Evaluation of Stories of Change Project ‘Haiti – Let Agogo’


Across the globe, Oxfam Great Britain (OGB) has a long tradition of creating sustainable impact in the communities it serves. However, time and resource constraints often mean that programme results are not fully assessed, documented and shared with staff or the general public. Recognising the power of good data dissemination, OGB embarked on a new initiative in early 2009. Called “Stories of Change”, this effort aims to combine quantitative results and ‘first-person’ narratives to develop strong communications materials that are backed up by rigorous programme data. Overall, “Stories of Change” profiles OGB project achievements and challenges in four key country sites: Malawi, Haiti, India, and Sri Lanka. This particular document focuses on Oxfam’s work in Haiti— and specifically, on the “Let Agogo” dairy network project. Established in 1999 by leading Haitian animal health NGO Veterimed and supported by OGB since its start1, Let Agogo has built a robust national network of 13 dairies that turn local producers’ milk into yoghurt, sterilised/pasteurised milk, and cheese, and which then sell these finished goods for profit in various sites across Haiti.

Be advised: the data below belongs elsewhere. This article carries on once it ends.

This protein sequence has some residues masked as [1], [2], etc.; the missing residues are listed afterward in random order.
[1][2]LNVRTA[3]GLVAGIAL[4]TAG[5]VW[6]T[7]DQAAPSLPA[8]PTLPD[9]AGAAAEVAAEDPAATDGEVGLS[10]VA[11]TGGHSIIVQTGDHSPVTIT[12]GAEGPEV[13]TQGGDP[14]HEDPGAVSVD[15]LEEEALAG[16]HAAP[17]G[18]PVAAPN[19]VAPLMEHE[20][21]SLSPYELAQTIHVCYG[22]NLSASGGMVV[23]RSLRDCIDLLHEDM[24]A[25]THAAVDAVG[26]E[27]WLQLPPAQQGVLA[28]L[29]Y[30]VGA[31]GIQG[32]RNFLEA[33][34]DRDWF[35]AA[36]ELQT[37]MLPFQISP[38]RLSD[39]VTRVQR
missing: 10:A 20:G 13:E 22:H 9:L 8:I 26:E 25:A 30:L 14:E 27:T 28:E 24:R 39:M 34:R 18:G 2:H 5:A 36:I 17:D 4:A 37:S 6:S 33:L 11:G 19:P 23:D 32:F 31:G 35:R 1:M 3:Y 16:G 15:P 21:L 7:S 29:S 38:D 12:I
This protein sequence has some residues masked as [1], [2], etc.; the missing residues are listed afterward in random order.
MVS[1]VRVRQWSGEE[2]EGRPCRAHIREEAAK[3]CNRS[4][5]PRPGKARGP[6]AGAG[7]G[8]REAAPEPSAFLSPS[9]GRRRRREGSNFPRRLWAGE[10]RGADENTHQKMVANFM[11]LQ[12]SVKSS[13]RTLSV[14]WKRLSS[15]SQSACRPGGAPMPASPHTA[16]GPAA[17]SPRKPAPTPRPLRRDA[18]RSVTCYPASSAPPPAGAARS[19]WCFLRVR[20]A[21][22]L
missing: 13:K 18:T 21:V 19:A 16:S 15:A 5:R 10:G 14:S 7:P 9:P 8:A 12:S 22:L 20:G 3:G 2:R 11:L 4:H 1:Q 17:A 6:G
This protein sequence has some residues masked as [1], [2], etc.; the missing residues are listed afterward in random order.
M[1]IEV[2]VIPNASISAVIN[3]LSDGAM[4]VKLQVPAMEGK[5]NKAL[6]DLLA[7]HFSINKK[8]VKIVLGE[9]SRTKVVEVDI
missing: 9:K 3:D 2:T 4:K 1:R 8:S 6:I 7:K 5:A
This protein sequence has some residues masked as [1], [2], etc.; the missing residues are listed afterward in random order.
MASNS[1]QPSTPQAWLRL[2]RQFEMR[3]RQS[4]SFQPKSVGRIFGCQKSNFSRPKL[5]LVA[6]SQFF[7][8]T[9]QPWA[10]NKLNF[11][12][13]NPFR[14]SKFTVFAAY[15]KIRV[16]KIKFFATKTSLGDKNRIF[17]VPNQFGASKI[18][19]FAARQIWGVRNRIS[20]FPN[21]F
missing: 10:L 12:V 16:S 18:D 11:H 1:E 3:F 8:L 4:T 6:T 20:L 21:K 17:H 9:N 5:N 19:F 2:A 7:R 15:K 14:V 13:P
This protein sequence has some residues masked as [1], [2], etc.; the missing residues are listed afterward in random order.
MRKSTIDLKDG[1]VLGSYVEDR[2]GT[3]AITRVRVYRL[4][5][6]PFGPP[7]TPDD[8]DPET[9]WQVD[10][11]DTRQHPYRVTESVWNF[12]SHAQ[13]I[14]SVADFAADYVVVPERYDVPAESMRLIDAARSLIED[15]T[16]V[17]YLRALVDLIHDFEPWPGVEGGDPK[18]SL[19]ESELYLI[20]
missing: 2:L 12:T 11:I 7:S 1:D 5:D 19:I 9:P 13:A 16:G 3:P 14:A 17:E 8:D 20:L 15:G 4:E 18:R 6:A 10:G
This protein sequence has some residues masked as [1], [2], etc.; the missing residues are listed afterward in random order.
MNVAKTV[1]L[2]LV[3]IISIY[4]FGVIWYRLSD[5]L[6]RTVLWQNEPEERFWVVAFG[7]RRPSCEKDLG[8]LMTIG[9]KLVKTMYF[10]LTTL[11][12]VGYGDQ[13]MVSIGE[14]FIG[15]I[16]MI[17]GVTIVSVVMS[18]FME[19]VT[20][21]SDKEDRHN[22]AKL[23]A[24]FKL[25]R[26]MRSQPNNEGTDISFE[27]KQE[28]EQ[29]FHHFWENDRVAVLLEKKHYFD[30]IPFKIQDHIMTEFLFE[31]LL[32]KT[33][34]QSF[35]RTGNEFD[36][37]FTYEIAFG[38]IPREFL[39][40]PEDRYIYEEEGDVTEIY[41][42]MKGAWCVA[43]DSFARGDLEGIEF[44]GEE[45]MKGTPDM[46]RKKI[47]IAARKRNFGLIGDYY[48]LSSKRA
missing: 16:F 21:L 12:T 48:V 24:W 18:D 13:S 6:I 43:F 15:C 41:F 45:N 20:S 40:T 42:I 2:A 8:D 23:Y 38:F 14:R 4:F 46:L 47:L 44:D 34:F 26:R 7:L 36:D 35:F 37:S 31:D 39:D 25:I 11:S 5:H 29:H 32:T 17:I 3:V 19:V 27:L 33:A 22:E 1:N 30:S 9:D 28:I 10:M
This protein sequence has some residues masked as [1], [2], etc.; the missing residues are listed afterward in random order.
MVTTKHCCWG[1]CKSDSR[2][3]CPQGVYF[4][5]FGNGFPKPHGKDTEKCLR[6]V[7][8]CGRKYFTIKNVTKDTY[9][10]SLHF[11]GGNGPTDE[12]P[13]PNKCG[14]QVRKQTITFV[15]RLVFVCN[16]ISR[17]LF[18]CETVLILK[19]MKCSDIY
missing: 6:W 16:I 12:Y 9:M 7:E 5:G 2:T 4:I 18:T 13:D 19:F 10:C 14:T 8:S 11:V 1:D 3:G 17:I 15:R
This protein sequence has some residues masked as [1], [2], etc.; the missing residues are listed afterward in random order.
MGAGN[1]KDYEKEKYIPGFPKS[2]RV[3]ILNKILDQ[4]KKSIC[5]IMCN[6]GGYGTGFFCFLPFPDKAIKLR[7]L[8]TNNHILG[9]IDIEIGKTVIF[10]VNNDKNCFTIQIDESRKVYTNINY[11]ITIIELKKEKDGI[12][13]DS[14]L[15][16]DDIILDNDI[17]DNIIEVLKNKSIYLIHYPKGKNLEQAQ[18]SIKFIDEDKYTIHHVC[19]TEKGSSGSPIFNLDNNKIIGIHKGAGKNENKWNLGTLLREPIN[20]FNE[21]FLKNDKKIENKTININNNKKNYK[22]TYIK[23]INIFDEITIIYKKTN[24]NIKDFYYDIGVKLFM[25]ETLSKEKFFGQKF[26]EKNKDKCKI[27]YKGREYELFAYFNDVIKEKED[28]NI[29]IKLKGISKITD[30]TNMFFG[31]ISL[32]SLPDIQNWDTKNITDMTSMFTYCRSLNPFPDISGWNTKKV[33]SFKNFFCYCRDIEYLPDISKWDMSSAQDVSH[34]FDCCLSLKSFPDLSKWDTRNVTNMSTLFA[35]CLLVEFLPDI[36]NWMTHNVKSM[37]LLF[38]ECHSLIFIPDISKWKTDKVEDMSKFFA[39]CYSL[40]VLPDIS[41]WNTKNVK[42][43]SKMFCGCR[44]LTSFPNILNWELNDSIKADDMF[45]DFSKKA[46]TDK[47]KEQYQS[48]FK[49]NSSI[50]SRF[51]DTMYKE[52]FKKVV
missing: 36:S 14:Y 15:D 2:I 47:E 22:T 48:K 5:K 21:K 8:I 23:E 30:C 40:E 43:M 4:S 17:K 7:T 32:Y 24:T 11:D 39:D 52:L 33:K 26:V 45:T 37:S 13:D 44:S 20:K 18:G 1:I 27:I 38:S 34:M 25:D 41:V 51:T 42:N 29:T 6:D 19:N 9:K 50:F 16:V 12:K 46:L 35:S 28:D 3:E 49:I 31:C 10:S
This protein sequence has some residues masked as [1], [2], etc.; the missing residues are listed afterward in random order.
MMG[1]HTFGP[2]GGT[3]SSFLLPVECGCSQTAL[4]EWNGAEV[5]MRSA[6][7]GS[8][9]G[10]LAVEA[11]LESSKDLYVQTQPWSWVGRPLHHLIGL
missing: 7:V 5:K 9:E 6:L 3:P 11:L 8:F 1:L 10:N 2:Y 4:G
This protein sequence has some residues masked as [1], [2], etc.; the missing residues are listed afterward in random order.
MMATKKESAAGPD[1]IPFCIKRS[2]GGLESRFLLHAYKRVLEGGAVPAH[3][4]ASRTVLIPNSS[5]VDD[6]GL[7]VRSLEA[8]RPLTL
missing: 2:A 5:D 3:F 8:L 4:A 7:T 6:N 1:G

To date, Let Agogo has followed a simple, straightforward process to build its dairy network. The project constructs a dairy and supplies initial equipment, then hires local staff to run processing operations and recruits area dairy farmers to form a producer association which coordinates milk production and delivery (and ideally oversees dairy management in the long term). The project may also give local farmers supplies like water wells or cows, and give associations capacity building support and technical training. Farmers subsequently produce and sell their milk to the dairy, which then processes the raw milk into long-life sterilised bottled milk, pasteurized milk, flavoured yoghurt, and/or artisanal cheese. Finally, a Veterimed-funded marketing and purchasing “hub” called the Central Purchasing and Commercialisation Unit (or the “Central Unit”) coordinates marketing and sales for all dairies, finding clients to purchase the products, negotiating contracts and helping the dairies restock packaging supplies/equipment—a service for which it takes a small margin to cover its own costs. Dairies then deliver the products to clients, claim a small margin to cover their own expenses, and pass on an annual per-bottle premium to producers.

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